The Famous NBA Offspring Are Among The Many Top-Ranked High School Recruits Participating In The Annual Thanksgiving Hoopfest Showcase.
It’s about to be Duncanville High School men’s basketball versus the world!
The defending Class 6A state champ Panthers will face off against a dozen of the top-ranked high school players in the country over the span of back-to-back games on consecutive nights later this month — and that’s before even counting the freshman offspring of NBA legends (and noted Dallas Mavericks rivals) Lebron James and Dwyane Wade, who will also be on one of the opposing rosters Duncanville’s team will face throughout the high-profile tournament it’s hosting.
So, uh, well… hey, at least they’ll be doing so in their own backyard?
On November 29 and 30, Duncanville will host the 11th annual Thanksgiving Hoopfest, which is traditionally held at the Panthers’ home court at Sandra Meadows Memorial Arena. Because of increased interest in this year’s event, the final four games of the tournament at the American Airlines Center. Prior to the venue change, the Dallas Morning News reports, tickets to this year’s tournament, which annually features some of the top boys’ and girls’ basketball programs in the country, sold out in just 48 minutes.
Those AAC-hosted games include the highly anticipated match-up at 8 p.m. on Saturday, November 30, between Duncanville and the Los Angeles private school Sierra Canyon. That guest team is especially notable because it features on its roster the 15-year-old guards LeBron James Jr. (known as Bronny) and Zaire Wade, who are now playing together much like their fathers did on the Miami Heat team that the Dallas Mavericks beat to win the 2011 NBA Championship.
It should be said, though: While James and Wade are likely the biggest-drawing names of the tournament, the two are likely not the top players who’ll be hooping over the course of the weekend — or, y’know, not yet, anyway.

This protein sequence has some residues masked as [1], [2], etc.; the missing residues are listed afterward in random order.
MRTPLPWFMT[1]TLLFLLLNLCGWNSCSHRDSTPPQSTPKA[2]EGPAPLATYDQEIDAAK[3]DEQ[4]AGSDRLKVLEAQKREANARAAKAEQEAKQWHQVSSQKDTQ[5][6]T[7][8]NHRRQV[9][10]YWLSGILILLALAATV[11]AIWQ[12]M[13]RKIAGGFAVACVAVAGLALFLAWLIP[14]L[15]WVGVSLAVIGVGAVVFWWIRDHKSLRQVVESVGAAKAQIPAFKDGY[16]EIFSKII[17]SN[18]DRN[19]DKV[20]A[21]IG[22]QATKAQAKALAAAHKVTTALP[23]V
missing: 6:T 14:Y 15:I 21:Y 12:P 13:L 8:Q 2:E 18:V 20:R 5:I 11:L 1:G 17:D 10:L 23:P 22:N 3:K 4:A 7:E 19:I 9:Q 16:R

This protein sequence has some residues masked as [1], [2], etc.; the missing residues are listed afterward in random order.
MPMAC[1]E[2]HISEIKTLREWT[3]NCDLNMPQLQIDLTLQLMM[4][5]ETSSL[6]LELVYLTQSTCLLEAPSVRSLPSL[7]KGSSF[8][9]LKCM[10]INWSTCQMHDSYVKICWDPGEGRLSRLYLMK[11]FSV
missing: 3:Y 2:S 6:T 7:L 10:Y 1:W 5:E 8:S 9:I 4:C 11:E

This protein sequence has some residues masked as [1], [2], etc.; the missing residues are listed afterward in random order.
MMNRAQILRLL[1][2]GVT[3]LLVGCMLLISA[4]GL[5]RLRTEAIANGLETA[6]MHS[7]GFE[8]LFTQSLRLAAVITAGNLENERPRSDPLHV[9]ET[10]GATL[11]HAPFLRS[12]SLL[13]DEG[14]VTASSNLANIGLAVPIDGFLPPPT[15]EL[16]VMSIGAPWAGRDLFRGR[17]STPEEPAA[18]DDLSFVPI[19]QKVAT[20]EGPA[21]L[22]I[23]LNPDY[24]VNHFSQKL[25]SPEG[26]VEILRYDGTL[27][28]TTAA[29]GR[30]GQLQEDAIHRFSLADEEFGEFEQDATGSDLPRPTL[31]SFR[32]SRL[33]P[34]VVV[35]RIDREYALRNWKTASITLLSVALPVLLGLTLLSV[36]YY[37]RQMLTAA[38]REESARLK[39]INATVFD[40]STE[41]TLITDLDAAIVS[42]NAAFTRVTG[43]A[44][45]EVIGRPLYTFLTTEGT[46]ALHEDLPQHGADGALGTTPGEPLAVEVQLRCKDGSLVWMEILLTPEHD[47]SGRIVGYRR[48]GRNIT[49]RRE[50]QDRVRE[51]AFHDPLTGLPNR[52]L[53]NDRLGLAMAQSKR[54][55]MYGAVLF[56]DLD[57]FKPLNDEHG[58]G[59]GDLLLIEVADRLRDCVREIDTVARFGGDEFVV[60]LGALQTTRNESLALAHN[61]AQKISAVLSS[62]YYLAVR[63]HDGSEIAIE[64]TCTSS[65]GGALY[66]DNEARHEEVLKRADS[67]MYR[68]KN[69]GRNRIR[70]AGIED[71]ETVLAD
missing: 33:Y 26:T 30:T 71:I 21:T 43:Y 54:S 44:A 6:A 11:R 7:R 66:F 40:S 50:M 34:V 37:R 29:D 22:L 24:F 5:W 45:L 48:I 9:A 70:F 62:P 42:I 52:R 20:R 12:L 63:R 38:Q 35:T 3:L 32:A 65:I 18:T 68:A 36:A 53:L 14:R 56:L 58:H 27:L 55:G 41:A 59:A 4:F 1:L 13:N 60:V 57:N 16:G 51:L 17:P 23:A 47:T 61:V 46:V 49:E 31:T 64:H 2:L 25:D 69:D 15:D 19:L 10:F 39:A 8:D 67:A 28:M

Hell, they’re not even supposed to be the best players on their own team at this point. The Sierra Canyon squad features three seniors ranked among ESPN’s top 100 recruits in Ziaire Williams (a five-star, 6’8′ small forward who is ranked as the fifth best player in his class), BJ Boston (a five-star, 6’6″ small forward ranked as the No. 9 player in his class and committed to play for the University Kentucky next season) and Terren Frank (a four-star, 6’6″ power forward ranked No. 79 in his class and signed to play down the road at TCU next season). One year ahead of James and Wade, the team also counts on its roster the sophomore Amari Bailey, a five-star, 6’4″ shooting guard currently ranked as the sixth-best player in his class.
Since they’ve yet to play a game of high school basketball, player rankings for the class of 2023 are tough to come by, although this list places James as the No. 25 player in his year, and leaves Wade unranked.
The really scary thing? Sierra Canyon isn’t even the best team Duncanville will face over the course of the tournament.
On Friday night, the Panthers face off against Montverde Academy at Meadows Area. The top-ranked high school basketball program of decade per MaxPreps (producing the likes of NBA stars Joel Embiid and Ben Simmons, just to name a few), this stacked Florida program boasts on its roster five of ESPN’s top 100-ranked high school players for the class of 2020, one within the top 100 for the class of 2021 and three in the top 100 for the class of 2022. Montverde’s top player is the Arlington-sprung, 6’7″ senior point guard Cade Cunningham, a five-star recruit ranked No. 2 in his class and committed to play at Oklahoma State next year.
Tickets to see that match-up are, as already mentioned, sold out. But Monverde will also play on Saturday at the AAC, facing off against Houston’s Yates High School at 9:30 p.m. after the Duncanville-Sierra Canyon game concludes.
Regardless, it’s safe to say that the Panthers have their work cut out for them at this year’s Hoopfest. Unless the team wants to kick its season off with two losses, it will need a massive showing from its own star player — senior 6’7″ small forward Micah Peavy, a four-star recruit who is ranked No. 33 in his class and who has committed to playing at Texas Tech next year.
You can root Peavy and the Panthers on in person at the AAC on November 30 by securing general admission tickets, which get you access to all four games held there starting at $30 a pop via Ticketmaster. (You can also stream the entire tournament at home via FloSports if you find yourself still in your food coma from Thursday’s Thanksgiving dinners.)